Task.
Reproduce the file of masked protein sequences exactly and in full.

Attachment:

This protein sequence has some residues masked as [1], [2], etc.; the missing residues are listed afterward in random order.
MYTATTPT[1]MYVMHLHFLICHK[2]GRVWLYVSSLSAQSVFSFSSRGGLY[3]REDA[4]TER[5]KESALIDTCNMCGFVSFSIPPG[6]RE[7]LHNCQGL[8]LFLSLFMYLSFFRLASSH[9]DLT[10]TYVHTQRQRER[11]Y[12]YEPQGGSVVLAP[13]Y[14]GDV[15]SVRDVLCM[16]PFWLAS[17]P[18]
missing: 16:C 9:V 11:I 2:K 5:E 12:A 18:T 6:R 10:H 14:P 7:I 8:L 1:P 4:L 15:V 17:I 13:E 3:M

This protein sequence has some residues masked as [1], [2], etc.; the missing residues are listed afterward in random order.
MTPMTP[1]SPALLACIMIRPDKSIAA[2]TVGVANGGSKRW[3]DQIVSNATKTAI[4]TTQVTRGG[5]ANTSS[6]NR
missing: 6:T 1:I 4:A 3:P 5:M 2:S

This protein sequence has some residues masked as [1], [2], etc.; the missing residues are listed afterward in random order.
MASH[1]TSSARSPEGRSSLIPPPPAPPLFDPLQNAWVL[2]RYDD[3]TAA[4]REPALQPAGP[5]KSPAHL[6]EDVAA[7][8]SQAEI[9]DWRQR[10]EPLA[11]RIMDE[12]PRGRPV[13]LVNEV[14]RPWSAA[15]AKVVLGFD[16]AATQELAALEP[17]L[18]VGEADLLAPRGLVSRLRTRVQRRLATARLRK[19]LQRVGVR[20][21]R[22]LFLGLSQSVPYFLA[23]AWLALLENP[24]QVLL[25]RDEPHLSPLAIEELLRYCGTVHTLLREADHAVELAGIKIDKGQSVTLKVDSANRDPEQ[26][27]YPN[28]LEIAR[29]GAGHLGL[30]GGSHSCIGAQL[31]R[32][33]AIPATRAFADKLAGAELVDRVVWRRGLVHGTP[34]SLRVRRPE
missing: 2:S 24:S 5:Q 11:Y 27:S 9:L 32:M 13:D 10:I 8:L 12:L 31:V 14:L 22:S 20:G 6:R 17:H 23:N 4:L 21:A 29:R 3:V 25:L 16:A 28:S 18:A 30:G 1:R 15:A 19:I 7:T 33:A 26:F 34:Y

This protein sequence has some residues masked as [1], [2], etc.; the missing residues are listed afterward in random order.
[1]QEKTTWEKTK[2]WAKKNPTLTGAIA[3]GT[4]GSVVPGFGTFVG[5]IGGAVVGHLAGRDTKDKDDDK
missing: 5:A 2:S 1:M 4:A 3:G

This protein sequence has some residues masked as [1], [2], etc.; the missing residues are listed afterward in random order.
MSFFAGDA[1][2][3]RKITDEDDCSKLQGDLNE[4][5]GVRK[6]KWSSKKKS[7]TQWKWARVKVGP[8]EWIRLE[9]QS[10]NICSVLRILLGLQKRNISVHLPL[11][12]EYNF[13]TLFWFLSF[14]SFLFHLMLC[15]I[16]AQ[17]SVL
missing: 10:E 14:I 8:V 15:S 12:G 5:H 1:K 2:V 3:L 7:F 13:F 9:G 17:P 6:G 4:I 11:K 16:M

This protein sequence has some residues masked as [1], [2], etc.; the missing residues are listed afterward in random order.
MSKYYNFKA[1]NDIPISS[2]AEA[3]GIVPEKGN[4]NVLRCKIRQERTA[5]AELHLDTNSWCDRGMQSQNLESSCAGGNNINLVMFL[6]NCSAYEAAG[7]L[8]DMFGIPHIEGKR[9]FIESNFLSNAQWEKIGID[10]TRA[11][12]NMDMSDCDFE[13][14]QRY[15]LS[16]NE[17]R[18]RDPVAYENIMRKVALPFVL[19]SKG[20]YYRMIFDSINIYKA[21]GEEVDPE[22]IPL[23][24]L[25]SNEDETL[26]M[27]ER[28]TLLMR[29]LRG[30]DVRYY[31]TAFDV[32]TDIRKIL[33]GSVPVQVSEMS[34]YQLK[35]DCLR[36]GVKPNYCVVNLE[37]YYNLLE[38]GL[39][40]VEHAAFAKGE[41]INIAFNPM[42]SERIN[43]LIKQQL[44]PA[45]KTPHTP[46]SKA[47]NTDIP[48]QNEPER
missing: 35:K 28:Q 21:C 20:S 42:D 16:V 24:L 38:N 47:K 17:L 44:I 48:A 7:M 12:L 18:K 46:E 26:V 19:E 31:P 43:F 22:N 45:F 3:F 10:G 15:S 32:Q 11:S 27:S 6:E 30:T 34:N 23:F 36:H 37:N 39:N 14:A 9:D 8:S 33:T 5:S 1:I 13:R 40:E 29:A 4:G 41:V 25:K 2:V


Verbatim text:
This protein sequence has some residues masked as [1], [2], etc.; the missing residues are listed afterward in random order.
MYTATTPT[1]MYVMHLHFLICHK[2]GRVWLYVSSLSAQSVFSFSSRGGLY[3]REDA[4]TER[5]KESALIDTCNMCGFVSFSIPPG[6]RE[7]LHNCQGL[8]LFLSLFMYLSFFRLASSH[9]DLT[10]TYVHTQRQRER[11]Y[12]YEPQGGSVVLAP[13]Y[14]GDV[15]SVRDVLCM[16]PFWLAS[17]P[18]
missing: 16:C 9:V 11:I 2:K 5:E 12:A 18:T 6:R 10:H 14:P 7:I 8:L 1:P 4:L 15:V 17:I 13:E 3:M

This protein sequence has some residues masked as [1], [2], etc.; the missing residues are listed afterward in random order.
MTPMTP[1]SPALLACIMIRPDKSIAA[2]TVGVANGGSKRW[3]DQIVSNATKTAI[4]TTQVTRGG[5]ANTSS[6]NR
missing: 6:T 1:I 4:A 3:P 5:M 2:S

This protein sequence has some residues masked as [1], [2], etc.; the missing residues are listed afterward in random order.
MASH[1]TSSARSPEGRSSLIPPPPAPPLFDPLQNAWVL[2]RYDD[3]TAA[4]REPALQPAGP[5]KSPAHL[6]EDVAA[7][8]SQAEI[9]DWRQR[10]EPLA[11]RIMDE[12]PRGRPV[13]LVNEV[14]RPWSAA[15]AKVVLGFD[16]AATQELAALEP[17]L[18]VGEADLLAPRGLVSRLRTRVQRRLATARLRK[19]LQRVGVR[20][21]R[22]LFLGLSQSVPYFLA[23]AWLALLENP[24]QVLL[25]RDEPHLSPLAIEELLRYCGTVHTLLREADHAVELAGIKIDKGQSVTLKVDSANRDPEQ[26][27]YPN[28]LEIAR[29]GAGHLGL[30]GGSHSCIGAQL[31]R[32][33]AIPATRAFADKLAGAELVDRVVWRRGLVHGTP[34]SLRVRRPE
missing: 2:S 24:S 5:Q 11:Y 27:S 9:L 32:M 13:D 10:I 8:L 12:L 31:V 14:L 22:S 20:G 6:R 17:H 23:N 4:L 21:A 29:R 3:V 25:L 16:A 28:S 18:A 30:G 1:R 15:A 19:I 7:T 33:A 26:F 34:Y

This protein sequence has some residues masked as [1], [2], etc.; the missing residues are listed afterward in random order.
[1]QEKTTWEKTK[2]WAKKNPTLTGAIA[3]GT[4]GSVVPGFGTFVG[5]IGGAVVGHLAGRDTKDKDDDK
missing: 5:A 2:S 1:M 4:A 3:G

This protein sequence has some residues masked as [1], [2], etc.; the missing residues are listed afterward in random order.
MSFFAGDA[1][2][3]RKITDEDDCSKLQGDLNE[4][5]GVRK[6]KWSSKKKS[7]TQWKWARVKVGP[8]EWIRLE[9]QS[10]NICSVLRILLGLQKRNISVHLPL[11][12]EYNF[13]TLFWFLSF[14]SFLFHLMLC[15]I[16]AQ[17]SVL
missing: 10:E 14:I 8:V 15:S 12:G 5:H 1:K 2:V 3:L 7:F 13:F 9:G 17:P 6:G 4:I 11:K 16:M

This protein sequence has some residues masked as [1], [2], etc.; the missing residues are listed afterward in random order.
MSKYYNFKA[1]NDIPISS[2]AEA[3]GIVPEKGN[4]NVLRCKIRQERTA[5]AELHLDTNSWCDRGMQSQNLESSCAGGNNINLVMFL[6]NCSAYEAAG[7]L[8]DMFGIPHIEGKR[9]FIESNFLSNAQWEKIGID[10]TRA[11][12]NMDMSDCDFE[13][14]QRY[15]LS[16]NE[17]R[18]RDPVAYENIMRKVALPFVL[19]SKG[20]YYRMIFDSINIYKA[21]GEEVDPE[22]IPL[23][24]L[25]SNEDETL[26]M[27]ER[28]TLLMR[29]LRG[30]DVRYY[31]TAFDV[32]TDIRKIL[33]GSVPVQVSEMS[34]YQLK[35]DCLR[36]GVKPNYCVVNLE[37]YYNLLE[38]GL[39][40]VEHAAFAKGE[41]INIAFNPM[42]SERIN[43]LIKQQL[44]PA[45]KTPHTP[46]SKA[47]NTDIP[48]QNEPER
missing: 35:K 28:Q 21:C 20:S 42:D 16:V 24:L 38:N 47:K 17:L 44:I 48:A 7:M 12:L 18:K 46:E 26:V 19:E 31:P 43:F 22:N 45:F 3:F 10:G 15:S 32:Q 11:S 27:S 6:E 30:T 34:N 23:F 36:H 37:N 39:N 14:A 9:D 8:S 33:T 5:S 1:I 13:R 40:E 29:A 4:G 41:V 25:K 2:V